STEAL THESE IDEAS: Adopt-a-Word
Each subject area has its set of words that have special significance; for example, in history the words advocate, legislation, resources and economy might be found in most courses. As a way to bring these foundational words to life I’ve had students adopt-a-word using all or part of the following project. After you have done the project once, be sure to save some good examples to use as models for the next time.
by Joe Bellacero
Note: Words in bold may be adopted in an English class.
This project is appropriate for single or two-parent families.
Go to the Word Wall Adoption Agency and choose the right word for your new family.
You must do parts A and B below and four (4) of the activities from C to I.
This is your child, be a good parent and help it get along in the world by:
A: Knowing its qualities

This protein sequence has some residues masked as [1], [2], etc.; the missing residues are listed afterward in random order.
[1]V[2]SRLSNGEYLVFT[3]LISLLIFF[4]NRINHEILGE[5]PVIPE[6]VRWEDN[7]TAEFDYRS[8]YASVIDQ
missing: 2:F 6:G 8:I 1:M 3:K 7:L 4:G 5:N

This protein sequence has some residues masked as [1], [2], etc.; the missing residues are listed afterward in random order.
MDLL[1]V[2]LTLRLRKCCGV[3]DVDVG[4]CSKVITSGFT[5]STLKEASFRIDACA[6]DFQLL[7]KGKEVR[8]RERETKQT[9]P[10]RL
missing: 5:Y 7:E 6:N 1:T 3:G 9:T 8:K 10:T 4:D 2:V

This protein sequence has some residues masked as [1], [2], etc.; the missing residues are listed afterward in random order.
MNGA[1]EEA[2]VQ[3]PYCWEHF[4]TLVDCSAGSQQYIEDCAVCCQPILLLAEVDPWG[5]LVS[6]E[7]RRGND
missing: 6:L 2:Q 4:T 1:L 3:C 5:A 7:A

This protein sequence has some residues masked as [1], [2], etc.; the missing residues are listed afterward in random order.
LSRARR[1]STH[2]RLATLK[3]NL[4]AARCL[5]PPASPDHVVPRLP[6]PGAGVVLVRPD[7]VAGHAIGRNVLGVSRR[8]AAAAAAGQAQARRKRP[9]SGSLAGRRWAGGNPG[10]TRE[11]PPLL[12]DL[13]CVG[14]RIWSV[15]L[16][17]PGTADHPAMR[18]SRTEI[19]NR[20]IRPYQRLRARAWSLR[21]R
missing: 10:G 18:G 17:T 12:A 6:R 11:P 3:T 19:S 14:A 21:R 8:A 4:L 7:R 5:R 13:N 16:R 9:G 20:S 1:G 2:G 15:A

- Part(s) of speech
- Etymology (history)
- Relatives (related words, e.g. If your word is “evocative” some of its relatives would be: vocal, vocation, provocative, convocation, advocate, revoke, provoke, invoke)
B: Introducing it to other words
- Set Up Play Dates: by finding at least four other words on the Word Wall that have similarities and explain how they are similar in any of the ways listed above
- Get it a Girl/Boyfriend word: by finding adjectives or adverbs that fit with it, or verbs or nouns that complete its thought, or a companion with “and” or a particle/preposition that comes after it, etc.
C: Dressing it with four (4) different sentence outfits that complement its personality (meanings)
And bring out its various features, including its inflections,
D: Finding or drawing a portrait of its meaning, preferably with you in the picture (a family portrait),
E: Showing a play date with its four other Word Wall Adopted words by making a story with them,
F: Creating a family tree of its origins and development,
G: Giving it a calligraphy or graffiti make-over for our Word Wall,
H: Putting it in a skit, song, or poem to present to the class,
I: Finding where it likes to hang out—finding it in context in three (3) places. Name the story, poem, novel, play or essay where you found it as well as the author, then copy out the sentence in which it appears.
We will hear about one word/child a day for the month.
Adopt it a brother or sister and raise it the same way.
photo: Calamity Meg